By defining the lives of some children as “incompatible with life,” and codifying their killings as “medically necessary,” Iowa’s heartbeat law is a closer champion of eugenics than a foe of Roe.
Once Iowa determined to exempt some children from protection, none were safe. It’s an inevitable consequence.
But even supposing a heartbeat law exists without added exceptions, the bare proposition that we shall exclude the smallest babies from protection is an indefensible, man-made exception to the right to life. Detached from claim that we are all endowed with rights by our Creator, and due the equal protection of government in our lives, the “heartbeat” concept is intrinsically immoral.
The smallest human life must be protected because to do otherwise is an offense to God. “Thou shalt not kill,” said the Lord. For killing the “least of these,” we do it unto Him. (Matthew 25:32–46)
A heartbeat law, in any iteration, sanctions killing the “least.” When the “least” is your own offspring as a nation, and you have no heart for them, your land deserves the curses that come. (Malachi 4:6)
Even before the Iowa bill was amended with new exceptions, its arbitrary standard, like Roe, treated the smallest children as non-human beings, unworthy of equal protection and due process. The right to life was discarded for a doctor’s perception of “repetitive” and “rhythmic” contractions of the heart. Excluded, for no reason, are those children whose heartbeats aren’t detected — or, more accurately, weren’t “repetitive” or “rhythmic” enough to suit the abortion doctor, whose own heart is hardened against the womb-bound child.
Contrary to the hope that this is a worthy counter to Roe, the heartbeat standard is its regurgitation, lapped up again. (Proverbs 26:11) Rather than assert the right to life of every child, the heartbeat standard accepts the core error of Roe: that unborn persons are not due equal protection of the laws.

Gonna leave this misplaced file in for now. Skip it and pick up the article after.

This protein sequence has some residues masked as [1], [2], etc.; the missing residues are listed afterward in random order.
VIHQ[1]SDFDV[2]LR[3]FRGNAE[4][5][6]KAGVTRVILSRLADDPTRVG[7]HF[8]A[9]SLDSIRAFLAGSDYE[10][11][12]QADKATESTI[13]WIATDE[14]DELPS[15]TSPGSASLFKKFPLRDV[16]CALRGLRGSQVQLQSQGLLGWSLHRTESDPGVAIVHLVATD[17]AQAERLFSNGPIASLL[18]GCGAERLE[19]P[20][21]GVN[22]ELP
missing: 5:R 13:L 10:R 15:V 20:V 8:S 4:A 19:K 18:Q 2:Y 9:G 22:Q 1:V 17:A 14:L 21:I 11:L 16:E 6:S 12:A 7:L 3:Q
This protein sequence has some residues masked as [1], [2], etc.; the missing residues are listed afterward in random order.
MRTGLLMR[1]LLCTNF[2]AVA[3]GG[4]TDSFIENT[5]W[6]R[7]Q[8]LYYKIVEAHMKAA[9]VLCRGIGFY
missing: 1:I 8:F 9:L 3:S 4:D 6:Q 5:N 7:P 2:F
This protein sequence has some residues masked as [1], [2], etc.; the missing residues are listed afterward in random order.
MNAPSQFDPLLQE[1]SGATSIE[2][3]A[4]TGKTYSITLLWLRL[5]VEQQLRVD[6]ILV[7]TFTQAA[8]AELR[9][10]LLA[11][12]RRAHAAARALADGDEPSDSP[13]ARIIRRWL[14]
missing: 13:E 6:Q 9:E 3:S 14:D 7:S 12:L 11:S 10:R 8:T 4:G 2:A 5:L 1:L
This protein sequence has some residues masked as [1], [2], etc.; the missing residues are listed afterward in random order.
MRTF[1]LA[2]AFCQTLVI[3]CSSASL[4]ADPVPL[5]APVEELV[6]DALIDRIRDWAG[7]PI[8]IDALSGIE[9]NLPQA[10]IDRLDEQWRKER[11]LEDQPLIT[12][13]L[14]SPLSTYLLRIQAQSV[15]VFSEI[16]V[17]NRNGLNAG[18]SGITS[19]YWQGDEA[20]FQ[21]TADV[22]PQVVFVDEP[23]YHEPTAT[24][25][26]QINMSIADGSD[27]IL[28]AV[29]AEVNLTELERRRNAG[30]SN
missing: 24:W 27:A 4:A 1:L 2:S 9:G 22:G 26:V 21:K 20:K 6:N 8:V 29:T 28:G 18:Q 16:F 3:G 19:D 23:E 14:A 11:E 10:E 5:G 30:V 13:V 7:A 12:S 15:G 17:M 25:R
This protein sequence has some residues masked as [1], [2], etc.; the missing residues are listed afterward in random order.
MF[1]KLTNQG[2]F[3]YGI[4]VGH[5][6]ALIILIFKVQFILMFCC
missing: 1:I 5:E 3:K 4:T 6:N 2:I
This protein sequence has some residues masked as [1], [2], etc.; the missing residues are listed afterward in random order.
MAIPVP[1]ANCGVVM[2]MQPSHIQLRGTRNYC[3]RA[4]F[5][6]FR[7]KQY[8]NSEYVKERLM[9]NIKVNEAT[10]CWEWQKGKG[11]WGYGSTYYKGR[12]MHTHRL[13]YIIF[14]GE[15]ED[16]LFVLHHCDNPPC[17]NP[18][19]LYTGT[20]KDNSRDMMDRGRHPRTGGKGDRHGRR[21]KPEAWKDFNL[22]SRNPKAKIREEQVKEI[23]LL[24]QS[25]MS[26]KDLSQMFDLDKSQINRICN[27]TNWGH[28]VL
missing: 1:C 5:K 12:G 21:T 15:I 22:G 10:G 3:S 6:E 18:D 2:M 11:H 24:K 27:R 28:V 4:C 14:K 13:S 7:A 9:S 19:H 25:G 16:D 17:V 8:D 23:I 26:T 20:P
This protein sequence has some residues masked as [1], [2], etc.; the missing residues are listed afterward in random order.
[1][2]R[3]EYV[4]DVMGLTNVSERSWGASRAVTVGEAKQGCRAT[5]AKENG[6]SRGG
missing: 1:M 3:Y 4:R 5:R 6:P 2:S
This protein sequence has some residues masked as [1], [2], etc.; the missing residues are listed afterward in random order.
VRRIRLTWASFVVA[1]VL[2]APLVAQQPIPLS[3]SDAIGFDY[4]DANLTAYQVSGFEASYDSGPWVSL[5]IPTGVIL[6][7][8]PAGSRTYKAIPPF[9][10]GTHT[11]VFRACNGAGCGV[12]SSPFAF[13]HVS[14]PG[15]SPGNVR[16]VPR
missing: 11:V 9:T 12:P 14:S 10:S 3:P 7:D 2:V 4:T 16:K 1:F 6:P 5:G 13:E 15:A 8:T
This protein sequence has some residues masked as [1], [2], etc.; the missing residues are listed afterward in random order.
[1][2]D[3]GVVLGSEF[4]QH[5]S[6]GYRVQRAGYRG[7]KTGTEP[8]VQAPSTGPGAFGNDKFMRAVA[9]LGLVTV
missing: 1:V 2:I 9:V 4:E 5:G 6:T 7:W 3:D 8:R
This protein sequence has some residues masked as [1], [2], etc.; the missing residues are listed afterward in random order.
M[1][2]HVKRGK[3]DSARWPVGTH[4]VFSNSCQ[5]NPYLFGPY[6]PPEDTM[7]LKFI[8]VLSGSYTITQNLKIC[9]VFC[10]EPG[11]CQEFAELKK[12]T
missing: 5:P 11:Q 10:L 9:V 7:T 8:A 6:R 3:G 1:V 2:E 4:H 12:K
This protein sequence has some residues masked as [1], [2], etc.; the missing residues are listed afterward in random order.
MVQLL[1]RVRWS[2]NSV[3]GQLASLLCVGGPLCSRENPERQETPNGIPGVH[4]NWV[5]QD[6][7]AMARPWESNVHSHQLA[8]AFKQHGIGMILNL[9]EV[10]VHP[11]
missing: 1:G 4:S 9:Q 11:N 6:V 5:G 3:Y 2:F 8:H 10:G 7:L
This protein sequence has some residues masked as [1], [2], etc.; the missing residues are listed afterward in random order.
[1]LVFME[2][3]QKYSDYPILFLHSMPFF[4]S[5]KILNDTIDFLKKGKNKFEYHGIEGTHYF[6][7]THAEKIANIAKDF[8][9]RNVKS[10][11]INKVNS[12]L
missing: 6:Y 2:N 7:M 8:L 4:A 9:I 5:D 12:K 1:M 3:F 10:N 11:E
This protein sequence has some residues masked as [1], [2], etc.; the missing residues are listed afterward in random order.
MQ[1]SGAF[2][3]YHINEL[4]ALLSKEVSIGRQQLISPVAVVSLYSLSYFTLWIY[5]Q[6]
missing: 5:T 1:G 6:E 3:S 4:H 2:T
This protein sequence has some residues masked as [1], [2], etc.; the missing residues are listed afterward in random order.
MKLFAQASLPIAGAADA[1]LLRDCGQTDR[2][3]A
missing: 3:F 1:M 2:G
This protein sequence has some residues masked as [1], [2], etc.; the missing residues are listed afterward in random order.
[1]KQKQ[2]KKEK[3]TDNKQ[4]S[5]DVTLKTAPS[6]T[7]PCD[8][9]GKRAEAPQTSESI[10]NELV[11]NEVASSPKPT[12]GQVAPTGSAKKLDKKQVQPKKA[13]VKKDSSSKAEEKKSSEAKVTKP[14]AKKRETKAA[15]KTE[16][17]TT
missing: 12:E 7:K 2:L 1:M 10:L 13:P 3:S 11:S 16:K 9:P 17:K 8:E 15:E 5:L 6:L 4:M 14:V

American government owes its existence to the unassailable truth that “all men are created equal, that they are endowed by their Creator with certain unalienable rights,” including the right to life. “To secure these rights,” equally among the weak and strong, the disabled and able-bodied, the young and old, “Governments are instituted among men.” Although our nation ignored the requirements of that universal principle in its tolerance and practice of slavery, over time the demands of justice prevailed. We ceased our infidelity, and renewed our vows to the Declaration of Independence.
Like the American slave system of bygone days, Roe v. Wade trampled underfoot the eternal, moral law of human equality. Rather than change course, the heartbeat standard follows Roe’s deadly footsteps, and treats the right to life as an uncertain right, to be bestowed by the whims of men. Substituted for equality is the counterfeit design of tyrants who treat human beings as unequal subjects, unendowed by God with fixed rights that are the only guard against an ever-shifting, capricious government.